Poire, Xavier; Labopin, Myriam; Cornelissen, Jan J.; Volin, Liisa; Richard Espiga, Carlos; Veelken, J. Hendrik; Milpied, Noel; Cahn, Jean-Yves; Yacoub-Agha, Ibrahim; van Imhoff, Gustaaf W.; Michallet, Mauricette; Michaux, Lucienne; Nagler, Arnon; Mohty, Mohamad

    2015-01-01

    Acute myeloid leukemia with monosomal karyotype (MK AML) carries a very poor prognosis, even after allogeneic stem cell transplantation (SCT). However, SCT remains the only curative option in this high-risk population. Because myeloablative conditioning regimen (MAC) is associated with less relapse,

  9. Acute myeloid leukemia in the era of precision medicine:recent advances in diagnostic classification and risk stratification

    Rina Kansal

    2016-01-01

    Acute myeloid leukemia (AML) is a genetically heterogeneous myeloid malignancy that occurs more commonly in adults, and has an increasing incidence, most likely due to increasing age. Precise diagnostic classification of AML requires clinical and pathologic information, the latter including morphologic, immunophenotypic, cytogenetic and molecular genetic analysis. Risk stratification in AML requires cytogenetics evaluation as the most important predictor, with genetic mutations providing additional necessary information. AML with normal cytogenetics comprises about 40%-50% of all AML, and has been intensively investigated. The currently used 2008 World Health Organization classification of hematopoietic neoplasms has been proposed to be updated in 2016, also to include an update on the classification of AML, due to the continuously increasing application of genomic techniques that have led to major advances in our knowledge of the pathogenesis of AML. The purpose of this review is to describe some of these recent major advances in the diagnostic classification and risk stratification of AML.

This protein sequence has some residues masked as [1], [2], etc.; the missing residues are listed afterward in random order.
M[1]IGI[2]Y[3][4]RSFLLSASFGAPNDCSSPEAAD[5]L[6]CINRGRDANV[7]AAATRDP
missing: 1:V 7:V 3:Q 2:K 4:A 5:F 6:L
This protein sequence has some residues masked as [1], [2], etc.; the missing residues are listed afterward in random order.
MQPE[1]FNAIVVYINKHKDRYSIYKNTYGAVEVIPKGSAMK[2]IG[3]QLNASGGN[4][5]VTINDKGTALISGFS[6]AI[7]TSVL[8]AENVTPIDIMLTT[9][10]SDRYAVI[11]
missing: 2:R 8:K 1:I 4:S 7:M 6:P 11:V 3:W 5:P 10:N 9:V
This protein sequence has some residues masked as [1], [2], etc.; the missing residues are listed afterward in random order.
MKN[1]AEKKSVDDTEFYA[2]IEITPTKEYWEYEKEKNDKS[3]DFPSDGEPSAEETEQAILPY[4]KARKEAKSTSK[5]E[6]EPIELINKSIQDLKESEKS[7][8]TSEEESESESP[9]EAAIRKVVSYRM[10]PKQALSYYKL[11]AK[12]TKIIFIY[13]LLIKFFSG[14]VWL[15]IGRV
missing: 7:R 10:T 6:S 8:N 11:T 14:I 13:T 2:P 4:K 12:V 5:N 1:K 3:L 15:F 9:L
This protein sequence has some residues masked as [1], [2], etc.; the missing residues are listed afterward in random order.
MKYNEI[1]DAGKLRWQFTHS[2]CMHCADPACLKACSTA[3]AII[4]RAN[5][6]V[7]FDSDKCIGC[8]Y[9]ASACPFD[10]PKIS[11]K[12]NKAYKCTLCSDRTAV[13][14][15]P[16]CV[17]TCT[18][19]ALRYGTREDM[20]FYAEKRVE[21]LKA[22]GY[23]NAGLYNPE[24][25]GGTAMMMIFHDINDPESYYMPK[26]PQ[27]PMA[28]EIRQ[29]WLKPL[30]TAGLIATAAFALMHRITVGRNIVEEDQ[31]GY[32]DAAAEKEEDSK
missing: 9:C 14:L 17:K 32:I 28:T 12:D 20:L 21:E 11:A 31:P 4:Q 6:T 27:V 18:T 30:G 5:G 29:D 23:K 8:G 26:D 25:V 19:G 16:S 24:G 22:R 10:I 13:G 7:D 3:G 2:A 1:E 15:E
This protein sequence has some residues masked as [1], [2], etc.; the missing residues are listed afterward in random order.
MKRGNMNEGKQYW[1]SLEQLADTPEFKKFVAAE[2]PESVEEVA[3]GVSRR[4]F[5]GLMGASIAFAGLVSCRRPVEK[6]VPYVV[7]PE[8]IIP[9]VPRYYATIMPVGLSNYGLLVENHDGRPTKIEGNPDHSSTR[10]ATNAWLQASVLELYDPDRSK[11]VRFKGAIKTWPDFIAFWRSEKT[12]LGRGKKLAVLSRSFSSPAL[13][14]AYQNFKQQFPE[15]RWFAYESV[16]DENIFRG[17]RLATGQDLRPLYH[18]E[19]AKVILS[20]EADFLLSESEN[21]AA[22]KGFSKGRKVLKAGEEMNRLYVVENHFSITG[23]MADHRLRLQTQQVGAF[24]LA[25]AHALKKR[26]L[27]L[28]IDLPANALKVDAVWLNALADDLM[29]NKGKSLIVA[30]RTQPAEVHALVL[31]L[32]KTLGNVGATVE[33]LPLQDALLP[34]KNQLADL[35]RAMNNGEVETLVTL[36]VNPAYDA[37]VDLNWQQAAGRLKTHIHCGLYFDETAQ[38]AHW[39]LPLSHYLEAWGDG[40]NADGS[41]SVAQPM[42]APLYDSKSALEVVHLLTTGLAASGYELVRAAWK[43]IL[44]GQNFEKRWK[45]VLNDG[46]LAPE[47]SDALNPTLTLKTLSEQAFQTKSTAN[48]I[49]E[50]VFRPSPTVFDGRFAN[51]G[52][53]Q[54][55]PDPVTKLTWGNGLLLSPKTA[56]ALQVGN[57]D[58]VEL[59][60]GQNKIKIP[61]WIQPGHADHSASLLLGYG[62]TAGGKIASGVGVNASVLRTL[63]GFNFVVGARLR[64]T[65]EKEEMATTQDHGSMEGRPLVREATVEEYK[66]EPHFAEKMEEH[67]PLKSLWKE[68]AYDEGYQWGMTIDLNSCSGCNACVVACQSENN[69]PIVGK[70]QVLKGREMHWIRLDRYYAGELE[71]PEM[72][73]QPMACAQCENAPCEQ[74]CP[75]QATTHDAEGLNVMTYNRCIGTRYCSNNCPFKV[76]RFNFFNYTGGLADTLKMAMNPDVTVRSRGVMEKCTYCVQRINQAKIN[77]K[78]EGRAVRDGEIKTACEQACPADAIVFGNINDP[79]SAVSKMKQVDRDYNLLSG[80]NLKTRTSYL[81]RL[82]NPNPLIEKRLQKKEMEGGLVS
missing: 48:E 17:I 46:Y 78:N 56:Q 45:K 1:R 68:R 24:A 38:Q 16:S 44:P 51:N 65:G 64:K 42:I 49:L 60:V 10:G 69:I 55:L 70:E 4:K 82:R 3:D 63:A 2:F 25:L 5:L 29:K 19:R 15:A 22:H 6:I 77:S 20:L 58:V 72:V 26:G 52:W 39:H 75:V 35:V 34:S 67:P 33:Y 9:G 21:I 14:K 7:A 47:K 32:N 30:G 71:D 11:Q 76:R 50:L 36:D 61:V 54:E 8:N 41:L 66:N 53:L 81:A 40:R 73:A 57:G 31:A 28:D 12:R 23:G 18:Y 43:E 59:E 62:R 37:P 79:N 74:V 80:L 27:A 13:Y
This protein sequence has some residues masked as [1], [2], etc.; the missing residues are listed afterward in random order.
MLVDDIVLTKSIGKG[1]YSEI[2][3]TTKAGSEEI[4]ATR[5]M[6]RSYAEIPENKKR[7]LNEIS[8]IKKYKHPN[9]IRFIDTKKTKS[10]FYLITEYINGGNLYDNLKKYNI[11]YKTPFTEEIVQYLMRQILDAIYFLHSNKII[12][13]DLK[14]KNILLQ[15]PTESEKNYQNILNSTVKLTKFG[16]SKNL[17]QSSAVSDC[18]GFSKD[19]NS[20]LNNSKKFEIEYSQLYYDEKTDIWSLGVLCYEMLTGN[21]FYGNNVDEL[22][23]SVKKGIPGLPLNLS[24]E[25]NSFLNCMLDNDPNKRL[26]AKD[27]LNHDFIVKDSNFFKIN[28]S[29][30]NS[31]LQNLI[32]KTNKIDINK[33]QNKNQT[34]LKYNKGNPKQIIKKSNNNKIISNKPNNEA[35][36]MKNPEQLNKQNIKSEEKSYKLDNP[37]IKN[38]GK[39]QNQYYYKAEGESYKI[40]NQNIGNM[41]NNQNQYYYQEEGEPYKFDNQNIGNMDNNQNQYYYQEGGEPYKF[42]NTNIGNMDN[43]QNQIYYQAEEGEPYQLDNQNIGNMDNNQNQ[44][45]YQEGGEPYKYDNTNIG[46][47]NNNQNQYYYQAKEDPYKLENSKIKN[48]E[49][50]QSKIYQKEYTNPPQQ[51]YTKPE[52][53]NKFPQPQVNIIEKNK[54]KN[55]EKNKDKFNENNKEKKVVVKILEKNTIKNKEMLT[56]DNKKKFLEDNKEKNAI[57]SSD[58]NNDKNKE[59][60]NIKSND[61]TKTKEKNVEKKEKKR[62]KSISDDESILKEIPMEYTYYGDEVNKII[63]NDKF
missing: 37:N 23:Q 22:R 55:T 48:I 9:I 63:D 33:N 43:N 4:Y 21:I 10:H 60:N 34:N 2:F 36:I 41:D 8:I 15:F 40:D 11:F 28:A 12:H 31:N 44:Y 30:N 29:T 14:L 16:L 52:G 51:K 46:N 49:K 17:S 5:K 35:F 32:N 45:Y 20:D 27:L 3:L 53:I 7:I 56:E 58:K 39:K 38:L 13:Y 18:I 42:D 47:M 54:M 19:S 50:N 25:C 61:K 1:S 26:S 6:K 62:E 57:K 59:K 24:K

10. The clinical importance of myeloid antigen coexpression and TEL-AML1 mutation in patients with childhood acute lymphoblastic leukemia

    Ayşen Türedi Yıldırım

    2013-03-01

    Full Text Available Objective: In this study, we aim to investigate the relationship,if any, between clinical features, prognosis, and thecoexpressions and TEL-AML1 mutation in patients withacute lymphoblastic leukemia (ALL.Methods: Eigthy-three patients with acute lymphoblasticleukemia were retrospectively examined. Age, gender,White blood cell count, hemoglobin level, platelet count,ALL subtypei (B or T ALL, risk groups, surface antigensdeteceted by flow cytometry, existence of TEL-AML1 mutations,response, remission and relapse status at 8., 15.ve 33. Days of treatment were recorded and analyzed.Results: 15 (18% out of 83 were identified with aberrantantigen expression. Of these patients, twelve (14.4%had myeloid antigen coexpression (CD13 and/or CD33,two with B cell ALL had CD2 and CD7 coexpressions respectively,one with T cell ALL had CD19 coexpression.No significant differences were found between patientswith and without myeloid antigen coexpression in terms ofhemoglobin levels, white blood cells and platelet counts,responses given on the 8th, 15th, and 30th days on the treatment,risk groups, and relapse (p>0.05. Myeloid antigencoexpression was found in 4 of 13 patients who were identifiedwith TEL-AML1 mutation. No significant relationshipwas found between this mutation and coexpressions. Norelapse and exitus were observed in four patients with coexpressionand TEL-AML1.Conclusion: The prognosis and clinical features showsno statistically significant relationship with the presence ofneither Myeloid antigen expression nor TEL-AML1 mutation.We believe, however, the future studies involving biggersample sizes will prove to be useful in terms of moreconvincing results. J Clin Exp Invest 2013; 4(1: 90-94Key words: Acute lenfoblastic leukemia, coexpression,TEL-AML1 mutation, prognosis